Commentary: School Boards Can Keep More Families From Leaving Public Education by Rejecting Race Politics and Focusing on Core Learning

Posted

Public school boards are facing a lot of controversy right now. This fall, the families of 50,000 students have pulled their children out of Washington’s public schools, 5 percent of the state’s total enrollment. School board members are hearing a lot of complaints from parents, as politics intrudes on the work of educating children. As a result, there is some confusion about the responsibilities and powers of local school boards. 

Let’s review. Many parents have pulled their children out of the public schools, for a number of  reasons, including: 

1. Children have lost between four to seven months of learning from the COVID school lock-downs; parents are concerned the schools won’t help their children catch up;

2. Parents are angry that racial politics have taken over the schools;

3. Parents are concerned the state has lowered the quality of instruction in reading, math, science and history by injecting critical race theory ideas into every subject;

4. Parents are angry the state has imposed radical sex education encouraging five-year-olds to question their biological sex;

5. Parents are upset about Governor Inslee’s mask and vaccine mandates;

6. Parents are worried about threats from the Office of Superintendent of Public Instruction to withhold district funding unless Governor Inslee’s mandates are followed.

Given all these problems, what should a school board member do?

State law provides some answers. School board members have the power to decide most of these controversies at the local level. Washington is a local control state. The school board hires and fires the school superintendent. The school board controls the district’s budget. The school board controls the curriculum teachers use in the classroom.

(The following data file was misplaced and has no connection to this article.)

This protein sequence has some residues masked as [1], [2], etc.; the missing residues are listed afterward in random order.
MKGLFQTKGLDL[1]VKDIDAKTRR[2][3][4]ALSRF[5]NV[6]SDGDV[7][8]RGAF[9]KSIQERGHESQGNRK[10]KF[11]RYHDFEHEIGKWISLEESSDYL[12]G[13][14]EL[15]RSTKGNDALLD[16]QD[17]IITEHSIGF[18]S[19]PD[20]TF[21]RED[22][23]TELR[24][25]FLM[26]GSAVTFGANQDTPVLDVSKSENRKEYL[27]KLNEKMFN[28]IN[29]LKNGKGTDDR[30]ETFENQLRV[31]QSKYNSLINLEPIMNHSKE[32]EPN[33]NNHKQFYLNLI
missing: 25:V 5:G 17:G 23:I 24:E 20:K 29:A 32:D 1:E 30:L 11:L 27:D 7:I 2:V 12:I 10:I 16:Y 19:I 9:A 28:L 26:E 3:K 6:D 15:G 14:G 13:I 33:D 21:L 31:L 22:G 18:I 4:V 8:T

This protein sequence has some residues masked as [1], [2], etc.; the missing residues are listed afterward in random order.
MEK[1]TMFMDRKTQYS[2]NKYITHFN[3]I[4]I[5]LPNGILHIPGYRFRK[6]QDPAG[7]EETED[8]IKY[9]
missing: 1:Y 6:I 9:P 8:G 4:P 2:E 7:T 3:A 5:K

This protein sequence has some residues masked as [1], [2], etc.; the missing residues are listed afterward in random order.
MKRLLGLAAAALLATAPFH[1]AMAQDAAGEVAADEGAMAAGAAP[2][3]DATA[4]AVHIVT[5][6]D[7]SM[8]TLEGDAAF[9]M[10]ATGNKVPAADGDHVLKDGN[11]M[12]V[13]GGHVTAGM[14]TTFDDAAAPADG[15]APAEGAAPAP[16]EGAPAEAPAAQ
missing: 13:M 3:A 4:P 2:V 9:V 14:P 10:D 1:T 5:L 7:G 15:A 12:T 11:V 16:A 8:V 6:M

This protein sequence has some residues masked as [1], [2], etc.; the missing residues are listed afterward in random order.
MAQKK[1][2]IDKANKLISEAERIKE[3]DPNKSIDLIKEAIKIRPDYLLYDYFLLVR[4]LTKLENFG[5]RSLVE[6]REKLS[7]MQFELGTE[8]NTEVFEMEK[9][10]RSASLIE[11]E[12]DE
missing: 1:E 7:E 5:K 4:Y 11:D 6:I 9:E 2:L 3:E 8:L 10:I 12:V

These powers are provided in state law:

RCW 28A.320.015 School boards of directors — Powers:

The board of directors of each school district may exercise the following:

1. The broad discretionary power to determine and adopt written policies not in conflict with other law that provide for the development and implementation of programs, activities, services or practices that the board determines will

2. Promote the education and daily physical activity of kindergarten through 12th grade students in the public schools; or

3. Promote the effective, efficient, or safe management and operation of the school district.

b. Such powers as are expressly authorized by the law; and

c. Such powers as are necessarily or fairly implied in the powers expressly authorized by law.

RCW 28A.320.230 says local school boards set policy over instructional materials. The school board then approves the materials selected by the relevant committee. Subsection (1)(f) provides:

“Recommendation of instructional materials shall be by the district’s instructional materials committee in accordance with district policy. Approval or disapproval shall be by the local school district’s board of directors.”    

The failure of local school boards to exercise their authority under the law is fueling many of the controversies facing public schools.

Parents have many reasons to leave the public education system, and the ongoing divisions in our politics is inducing even more families to seek alternatives.  Under state law, the best way for a school board to retain families and serve children is to return to a focus on core learning, to reject politics and the push for racial segregation, and to promote equal treatment and civil rights for all.

•••

Liv Finne is the director of the Center for Education at the Washington Policy Center.

 

 

 

Commenting is currently disabled for all users